Russia moved to defend its Avifavir anti-viral drug on Friday following an inconclusive clinical trial in Japan that tested it against COVID-19 and as the country's total death toll from the infection surpassed 11,000.
Russia is gradually lifting coronavirus-related restrictions, in place since March and set to reduce its gross domestic product by up to 6% this year, despite recording thousands of new cases daily.
After re-opening sport facilities and restaurants, Moscow now aims to open doors to cinemas from Aug 1 as it continues trials of a number of anti-viral drugs against COVID-19 at home.
The Russian Direct Investment Fund (RDIF) is leading the race with its anti-viral drug Avifavir, sending a first batch of 100,000 treatment courses to 35 Russian regions and Belarus last month, with plans to produce more in July.
Avifavir, known generically as favipiravir, was first developed in the late 1990s by a Japanese company later bought by Fujifilm. There is no vaccine for COVID-19 for now.
A Fujita Health University researcher Yohei Doi, after completing trials on 89 patients across Japan, said on Friday that Tokyo's version of favipiravir, Avigan, yielded inconclusive results as a treatment of COVID-19.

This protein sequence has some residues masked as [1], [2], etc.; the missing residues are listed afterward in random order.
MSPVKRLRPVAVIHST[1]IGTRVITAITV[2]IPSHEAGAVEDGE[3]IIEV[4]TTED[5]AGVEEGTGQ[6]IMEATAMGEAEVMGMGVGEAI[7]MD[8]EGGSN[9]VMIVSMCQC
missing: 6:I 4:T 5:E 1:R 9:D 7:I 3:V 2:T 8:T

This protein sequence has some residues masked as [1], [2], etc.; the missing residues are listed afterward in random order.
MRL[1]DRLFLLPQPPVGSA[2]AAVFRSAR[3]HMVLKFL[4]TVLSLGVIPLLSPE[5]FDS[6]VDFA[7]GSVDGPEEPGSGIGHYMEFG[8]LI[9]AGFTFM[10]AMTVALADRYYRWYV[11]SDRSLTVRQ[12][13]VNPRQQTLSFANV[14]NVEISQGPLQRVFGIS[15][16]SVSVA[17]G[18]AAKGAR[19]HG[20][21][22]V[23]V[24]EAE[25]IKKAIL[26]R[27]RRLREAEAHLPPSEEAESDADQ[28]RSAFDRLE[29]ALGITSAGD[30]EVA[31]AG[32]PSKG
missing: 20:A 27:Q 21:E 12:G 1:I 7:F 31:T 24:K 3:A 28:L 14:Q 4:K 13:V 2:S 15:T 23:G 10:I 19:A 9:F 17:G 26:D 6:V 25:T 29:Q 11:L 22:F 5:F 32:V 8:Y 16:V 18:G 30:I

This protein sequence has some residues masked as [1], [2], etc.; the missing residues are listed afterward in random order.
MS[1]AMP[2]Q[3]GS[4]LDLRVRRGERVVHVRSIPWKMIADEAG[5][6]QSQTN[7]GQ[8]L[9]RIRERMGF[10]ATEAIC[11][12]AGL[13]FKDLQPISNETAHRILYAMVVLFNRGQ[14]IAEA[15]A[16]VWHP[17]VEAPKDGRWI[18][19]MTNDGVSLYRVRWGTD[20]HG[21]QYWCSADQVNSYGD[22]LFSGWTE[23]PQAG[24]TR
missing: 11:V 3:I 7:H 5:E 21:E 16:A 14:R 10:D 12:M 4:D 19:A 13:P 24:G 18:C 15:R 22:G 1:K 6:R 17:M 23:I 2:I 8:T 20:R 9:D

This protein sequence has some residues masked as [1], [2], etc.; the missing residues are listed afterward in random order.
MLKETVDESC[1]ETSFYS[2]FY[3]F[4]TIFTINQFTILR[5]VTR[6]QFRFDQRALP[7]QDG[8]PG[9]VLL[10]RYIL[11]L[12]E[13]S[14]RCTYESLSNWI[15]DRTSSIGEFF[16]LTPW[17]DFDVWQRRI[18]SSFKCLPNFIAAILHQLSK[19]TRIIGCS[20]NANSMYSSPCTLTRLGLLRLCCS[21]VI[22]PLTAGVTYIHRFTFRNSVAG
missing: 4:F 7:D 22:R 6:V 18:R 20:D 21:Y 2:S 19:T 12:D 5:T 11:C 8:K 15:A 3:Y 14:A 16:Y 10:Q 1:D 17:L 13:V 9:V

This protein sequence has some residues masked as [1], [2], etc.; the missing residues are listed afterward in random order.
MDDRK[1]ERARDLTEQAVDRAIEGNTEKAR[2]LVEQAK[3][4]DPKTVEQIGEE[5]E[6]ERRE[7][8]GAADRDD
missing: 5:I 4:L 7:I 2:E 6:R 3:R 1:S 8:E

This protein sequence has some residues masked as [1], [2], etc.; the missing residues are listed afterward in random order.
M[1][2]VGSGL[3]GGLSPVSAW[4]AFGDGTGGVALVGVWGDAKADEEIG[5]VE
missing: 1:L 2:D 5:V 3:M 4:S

Although patients given the drug early in the trial showed more improvement than those who got delayed doses, the results did not reach statistical significance, he said.
Russia's ChemRar, Avifavir's manufacturer and an RDIF partner, said on Friday that trials completed in Japan were 'preliminary' and did not allow a final conclusion to be drawn about how effective favipiravir and favipiravir-based drugs are.
Andrey Ivashenko, ChemRar's board chairman, said in a statement that Avifavir has the most impact when used on early and mid-coronavirus stages but has less impact if taken later.
Over 700 people took part in ChemRar-led trials, he said, and the company was in talks with Fujifilm to share results of Russia-based trials as well as on possible collaboration on the drug.
On Friday, Russia's coronavirus crisis response centre reported 6,635 new cases, down from a mid-May peak of nearly 12,000 and bringing its nationwide tally of infections to 713,936, the world's fourth highest caseload.
The death toll now stands at 11,017 and 489,068 people have recovered, it said.